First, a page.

NTL bid for ITV leaves 'em baffled

Merger not 'credible,' Merrill Lynch says; RTL denies offer

As investors on both sides of the Atlantic ponder cable group NTL's surprise £5 billion ($9.5 billion) bid for commercial broadcaster ITV (HR 11/10), RTL chief executive Gerhard Zeiler on Monday poured cold water on reports that Europe's biggest free-television player is putting together a rival offer.

"It's pure speculation that's in the papers — RTL is not in talks with ITV at the moment," Zeiler said, speaking at this year's PricewaterhouseCoopers European media leaders summit in London. But he refused to close the door on a potential deal.

"I don't rule anything out, but I'm not focused on it at the moment," Zeiler added.

RTL, which owns some of Europe's biggest commercial broadcasters, including M6 in France and the RTL channels in Germany, is widely thought to be a potential dance partner for ITV, having both the financial clout to make the deal as well as the commercial television expertise to run the troubled station.

Analysts and commentators here have struggled to see the logic in NTL's putative tie-up with ITV — described by one former senior ITV executive as "two drunks snuggling up for comfort against a harsh winter's night" — but some have suggested that NTL's first strike may force other potential bidders to show their hand.

"Is an NTL and ITV merger credible? We don't think so," Merrill Lynch analyst Julien Roch said.

"We find it difficult to identify key areas for synergy extraction ... and one of the biggest stumbling blocks to the merger is the sheer scale of integration issues it would bring on top of the already large amount of work being carried out at NTL (which is only part way through this summer's $1.4 billion acquisition of cell phone group Virgin Mobile)," he added.

In fact, the key driver for the deal would appear to be the tax breaks associated with NTL's £32.5 billion ($61.8 billion) in tax losses, which would enable a large part of the acquisition cost to be written off.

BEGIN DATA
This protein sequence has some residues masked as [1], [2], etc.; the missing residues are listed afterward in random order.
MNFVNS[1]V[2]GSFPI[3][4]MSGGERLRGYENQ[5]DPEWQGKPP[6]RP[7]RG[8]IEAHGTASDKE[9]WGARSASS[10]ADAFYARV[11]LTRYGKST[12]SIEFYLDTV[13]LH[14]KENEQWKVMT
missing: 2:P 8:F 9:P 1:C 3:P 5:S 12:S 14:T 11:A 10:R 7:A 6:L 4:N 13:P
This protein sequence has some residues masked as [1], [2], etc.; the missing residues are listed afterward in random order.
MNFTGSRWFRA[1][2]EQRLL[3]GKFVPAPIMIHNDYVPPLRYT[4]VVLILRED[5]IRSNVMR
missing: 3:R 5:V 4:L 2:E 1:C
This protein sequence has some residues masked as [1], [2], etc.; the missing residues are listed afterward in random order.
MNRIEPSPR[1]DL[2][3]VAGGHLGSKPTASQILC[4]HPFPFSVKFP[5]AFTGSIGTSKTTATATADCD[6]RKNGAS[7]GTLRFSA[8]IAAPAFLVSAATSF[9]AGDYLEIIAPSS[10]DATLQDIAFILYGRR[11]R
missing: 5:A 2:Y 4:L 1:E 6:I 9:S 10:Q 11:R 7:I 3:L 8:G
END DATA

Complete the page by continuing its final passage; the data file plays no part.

"The key part is the £13.1 billion ($24.9 billion) in capital allowances that can be used like operating losses to offset against profits and can also be used against the profits from acquisitions," Roch said.

NTL may yet have an ace up its sleeve, however, as InterActive Corp. content chief Michael Jackson — a former chief executive of Britain's Channel 4 — is understood to be talking about leading the combined venture, which would control an estimated 27.3% of U.K. audience share when combined with NTL's Flextech division. Jackson's reputation as a program maker and talent magnet would give NTL credibility it sorely needs.

From ITV's perspective, the takeover talks have further derailed its already troubled search for a chief executive. The situation is also complicated by the fact that chairman Peter Burt is understood to want to step down after just over a year in the post because of board disagreements over the hiring process.

"It makes it much more difficult for a new chief executive to come in. You could accept the job on Friday and be fired on Monday by (NTL chief executive) Steve Birch," one leading London financier said.

The ITV board's much-leaked search for a new CEO (to replace Charles Allen, who resigned in the summer) is believed to have former Ofcom chief executive — and former NTL U.K. managing director — Stephen Carter as the front-runner. UIP chairman and chief executive Stewart Till also is thought to be on the shortlist.

ITV shares continued to climb in London on the belief that NTL is preparing the financial ground to make a £5 billion ($9.5 billion) all-cash bid for ITV that could value the company at as much as £1.20 ($2.30) per share.

To secure the financing for such a deal, NTL would have to double its existing debt to more than £10 billion ($19 billion). The loss-making cable operator has yet to record a profit despite more than a decade in operation. It narrowly escaped bankruptcy proceedings three years ago, opting instead for lengthy Chapter 11 insolvency proceedings.

Even after emerging from its financial restructuring nightmare, NTL has failed to prosper. Last week, the cable operator reported that customers were deserting its services in droves, with more than 55,000 subscribers quitting the business in the third quarter of its financial year.

More damaging, NTL's share of the U.K. high-speed broadband market also is being squeezed as more competitors enter the sector. In the three months through Sept. 30, NTL saw the number of new broadband additions drop to 78,000, down from 104,900 in the previous three-month period.

Advised by Goldman Sachs and JP Morgan, NTL is understood to have spent the past few days trying to raise the necessary financing for a cash bid because ITV does not believe it can sell its shareholders the idea of swapping their stock for NTL's highly leveraged paper.
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